We’re bringing farming back to this land. We’re growing these roots.
7:45- Diaper change. Poop. Baby hand in poop. Redirect hands, baby foot in poop. Hogtie baby (not really). Poop removal. Doorbell rings. Throw onesie on baby.
7:53- Answer door hold half-dressed baby. Give directions to employee. Phone rings, try to answer but it disconnects. Finish giving directions.
7:56- Disinfect changing table. Finish dressing baby.
8:00- Call disconnected call back. Get updates from second employee. Redirect baby from dog bowl 6 times.
8:12- Carry baby into office, grab laptop, carry baby and laptop into living room. Baby spits up on self, Mom, and laptop. Wipe down baby then laptop, forget about spit up on self.
8:17- Redirect baby from dog bowl. Reply to email. Redirect baby from lamp. Write quote. Redirect baby from power cord. Finish writing quote. Baby is eating fur. Remove fur from mouth. Baby tantrum. Office phone rings. Answer phone with crying baby sitting on the floor. Get updates from customer. Redirect baby from dog bowl.
8:26- Baby crawls down the hall, contentedly sits in front of mirror to look at himself. Bring laptop into hallway and sit next to him. Finish sending emails.
8:37- Relocation back to living room. Baby is playing with a toy. Check voicemail on office phone. Baby is playing with a shoe. Order supplies for upcoming job. Baby is playing with office phone. Office phone is ringing. Remove phone from baby (cries) and apologize to whoever baby just called.
8:45- Time for baby’s nap. Sit and rock him for 15 minutes. Put baby in crib.
9:02- Make 2 chicken salad sandwiches. While eating, notice something white on shirt – discover it’s not chicken salad. Create invoices. Answer phone – sales call.
9:32- Baby is awake. Pick him up and snuggle him for a bit while he wakes up. He yawns, rubs his eyes, giggles, and spits up on self and Mom. Clean up baby and self. Redirect baby from dog bowl. Text MIL for reinforcements.
Old books have the best artwork.
“Alice Looking for the Door,” www.fromoldbooks.org
Even better, if the book was published before 1923, the book and its artwork are part of the public domain. What does this mean for you? That means you can use those images however you want! Personally, I’m using old book illustrations as wedding decor. (more…)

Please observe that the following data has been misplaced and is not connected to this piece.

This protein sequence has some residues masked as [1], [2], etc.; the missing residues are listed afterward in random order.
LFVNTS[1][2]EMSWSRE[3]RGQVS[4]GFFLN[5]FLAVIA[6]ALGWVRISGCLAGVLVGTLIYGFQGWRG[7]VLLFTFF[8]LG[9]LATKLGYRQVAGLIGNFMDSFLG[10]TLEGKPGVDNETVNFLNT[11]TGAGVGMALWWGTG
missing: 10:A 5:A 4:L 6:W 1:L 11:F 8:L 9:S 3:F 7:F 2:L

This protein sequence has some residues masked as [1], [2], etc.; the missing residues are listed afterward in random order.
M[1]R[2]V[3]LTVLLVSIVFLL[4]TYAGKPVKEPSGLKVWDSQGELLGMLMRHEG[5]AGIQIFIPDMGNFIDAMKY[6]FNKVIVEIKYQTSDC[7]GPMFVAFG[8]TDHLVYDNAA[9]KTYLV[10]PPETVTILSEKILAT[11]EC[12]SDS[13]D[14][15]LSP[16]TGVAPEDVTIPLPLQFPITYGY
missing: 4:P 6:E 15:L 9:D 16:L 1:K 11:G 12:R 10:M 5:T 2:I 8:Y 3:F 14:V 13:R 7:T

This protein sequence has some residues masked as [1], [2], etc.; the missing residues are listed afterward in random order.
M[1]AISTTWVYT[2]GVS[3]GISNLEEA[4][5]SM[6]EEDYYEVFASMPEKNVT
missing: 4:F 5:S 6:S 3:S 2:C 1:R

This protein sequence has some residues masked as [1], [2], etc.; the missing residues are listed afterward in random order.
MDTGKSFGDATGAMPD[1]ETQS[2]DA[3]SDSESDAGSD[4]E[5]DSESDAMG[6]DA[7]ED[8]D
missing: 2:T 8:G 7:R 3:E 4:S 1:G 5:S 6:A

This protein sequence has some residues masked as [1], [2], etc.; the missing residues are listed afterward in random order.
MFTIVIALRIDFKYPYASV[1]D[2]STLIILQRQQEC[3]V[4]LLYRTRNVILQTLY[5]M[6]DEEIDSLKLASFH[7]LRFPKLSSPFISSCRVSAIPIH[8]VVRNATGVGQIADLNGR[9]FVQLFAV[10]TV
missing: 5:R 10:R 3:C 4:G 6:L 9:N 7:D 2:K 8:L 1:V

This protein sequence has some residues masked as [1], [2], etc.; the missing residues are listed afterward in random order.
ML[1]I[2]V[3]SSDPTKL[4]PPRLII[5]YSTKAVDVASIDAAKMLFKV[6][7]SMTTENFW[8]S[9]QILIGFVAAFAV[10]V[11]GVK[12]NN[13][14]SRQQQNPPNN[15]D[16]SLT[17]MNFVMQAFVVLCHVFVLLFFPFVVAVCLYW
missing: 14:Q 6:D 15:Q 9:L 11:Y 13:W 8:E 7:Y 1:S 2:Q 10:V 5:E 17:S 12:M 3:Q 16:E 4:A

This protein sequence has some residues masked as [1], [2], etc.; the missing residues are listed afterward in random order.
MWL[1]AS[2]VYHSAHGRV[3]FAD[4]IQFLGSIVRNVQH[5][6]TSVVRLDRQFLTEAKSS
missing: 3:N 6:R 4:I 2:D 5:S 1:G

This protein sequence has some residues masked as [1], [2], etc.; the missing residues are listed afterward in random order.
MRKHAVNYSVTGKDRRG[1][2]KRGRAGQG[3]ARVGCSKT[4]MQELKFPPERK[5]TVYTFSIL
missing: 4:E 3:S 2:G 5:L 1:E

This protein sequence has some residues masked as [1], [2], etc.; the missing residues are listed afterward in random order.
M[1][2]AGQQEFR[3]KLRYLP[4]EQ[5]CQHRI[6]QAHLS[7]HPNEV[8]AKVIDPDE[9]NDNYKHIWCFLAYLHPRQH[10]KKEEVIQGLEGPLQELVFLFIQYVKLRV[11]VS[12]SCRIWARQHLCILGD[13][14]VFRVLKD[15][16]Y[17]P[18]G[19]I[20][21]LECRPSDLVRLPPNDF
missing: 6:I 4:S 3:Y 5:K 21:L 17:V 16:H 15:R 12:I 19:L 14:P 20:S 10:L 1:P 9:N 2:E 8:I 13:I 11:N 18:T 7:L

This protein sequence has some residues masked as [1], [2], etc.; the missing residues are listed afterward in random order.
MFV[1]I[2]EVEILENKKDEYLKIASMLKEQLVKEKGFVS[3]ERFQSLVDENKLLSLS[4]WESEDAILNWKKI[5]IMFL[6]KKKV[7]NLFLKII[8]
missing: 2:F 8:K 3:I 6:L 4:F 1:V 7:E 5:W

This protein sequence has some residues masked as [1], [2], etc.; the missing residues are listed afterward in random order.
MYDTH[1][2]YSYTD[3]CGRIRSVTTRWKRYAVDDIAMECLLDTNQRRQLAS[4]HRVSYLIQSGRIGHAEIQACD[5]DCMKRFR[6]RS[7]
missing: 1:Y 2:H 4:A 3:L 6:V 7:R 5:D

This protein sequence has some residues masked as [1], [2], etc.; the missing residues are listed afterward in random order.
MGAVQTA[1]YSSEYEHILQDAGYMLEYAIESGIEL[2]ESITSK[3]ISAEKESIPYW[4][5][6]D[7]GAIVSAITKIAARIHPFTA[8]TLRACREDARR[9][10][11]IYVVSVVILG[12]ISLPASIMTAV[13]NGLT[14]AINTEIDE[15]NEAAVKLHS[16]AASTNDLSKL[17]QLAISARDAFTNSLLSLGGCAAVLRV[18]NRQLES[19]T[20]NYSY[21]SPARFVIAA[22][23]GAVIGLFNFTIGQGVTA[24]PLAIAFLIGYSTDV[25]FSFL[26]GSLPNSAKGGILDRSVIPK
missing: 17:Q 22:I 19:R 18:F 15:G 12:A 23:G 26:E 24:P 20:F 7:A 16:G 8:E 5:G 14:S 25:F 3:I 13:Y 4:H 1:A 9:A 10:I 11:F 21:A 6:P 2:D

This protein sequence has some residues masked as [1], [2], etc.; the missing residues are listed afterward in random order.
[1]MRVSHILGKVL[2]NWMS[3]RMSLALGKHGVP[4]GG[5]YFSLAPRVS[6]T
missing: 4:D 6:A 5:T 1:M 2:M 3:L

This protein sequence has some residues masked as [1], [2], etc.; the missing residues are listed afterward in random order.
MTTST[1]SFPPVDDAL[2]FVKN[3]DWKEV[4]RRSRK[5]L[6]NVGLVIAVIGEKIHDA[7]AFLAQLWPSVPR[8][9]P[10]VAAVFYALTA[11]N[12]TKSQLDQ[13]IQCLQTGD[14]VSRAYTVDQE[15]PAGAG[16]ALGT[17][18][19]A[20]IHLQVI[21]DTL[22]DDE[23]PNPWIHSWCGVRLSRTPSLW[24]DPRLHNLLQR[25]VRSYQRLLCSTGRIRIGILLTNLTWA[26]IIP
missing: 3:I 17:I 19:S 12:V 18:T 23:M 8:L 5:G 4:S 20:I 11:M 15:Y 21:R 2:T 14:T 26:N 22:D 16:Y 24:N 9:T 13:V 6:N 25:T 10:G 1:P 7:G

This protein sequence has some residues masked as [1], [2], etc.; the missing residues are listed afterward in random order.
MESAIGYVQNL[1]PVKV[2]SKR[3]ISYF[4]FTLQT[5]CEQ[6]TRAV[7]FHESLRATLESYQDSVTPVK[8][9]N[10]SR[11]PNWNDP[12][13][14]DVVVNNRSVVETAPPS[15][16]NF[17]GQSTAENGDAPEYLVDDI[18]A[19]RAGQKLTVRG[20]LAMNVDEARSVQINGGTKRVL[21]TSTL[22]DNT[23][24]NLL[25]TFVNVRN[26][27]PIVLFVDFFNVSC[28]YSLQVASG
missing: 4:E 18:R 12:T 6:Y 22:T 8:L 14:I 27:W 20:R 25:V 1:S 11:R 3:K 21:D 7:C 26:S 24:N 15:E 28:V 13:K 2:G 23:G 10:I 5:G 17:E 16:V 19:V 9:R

When my fiance and I started planning our wedding, we knew we wanted to DIY as much as possible. We’re having a laid back, cookout-style reception on my family’s property, so we decided to go for simple decor in lots of neutrals and select bright, bold colors.
Today I’m going to share with you my love for these simple yet bold 3d Paper Diamonds – or their mathematical term – Octahedrons.
I’m knitting dice bags to raise money for the Children’s Miracle Network during Extra Life on October 25th. Want to help me out? Please donate on my Extra Life page.
Making dice bags is incredibly simple. I used this Dice Bag pattern on Ravelry as a start, and after making a few, I’ve come up with my own recipe of sorts.
On October 25th, I’ll be participating in Extra Life – a 24-hour gaming event to raise money for the Children’s Miracle Network. I’m a part of a team – the USS Artemis – and we’ll be live-streaming our games all day and night long!
My nephew is obsessed with Minecraft. And for good reason – it’s an awesome game! I knew I wanted to knit him something Minecraft related for Christmas, and these Creeper Gloves just popped into my head one day. They are so simple to make! Just knit up some basic gloves, make a simple Creeper chart (or use mine), duplicate stitch your Creeper, and you’re done!
My fiance is from Dallas originally and is a diehard Dallas Stars fan. So when they updated their official colors and logo, I knew I had to knit him a custom Dallas Stars hat.
The process of setting up your logo correctly can be a little tricky, but if you have some photo manipulation software experience (like Photoshop), you can figure it out. I also recommend learning Duplicate Stitch as opposed to trying to insartia knit the logo.
Follow along with a logo of your choice to knit your own custom logo hat!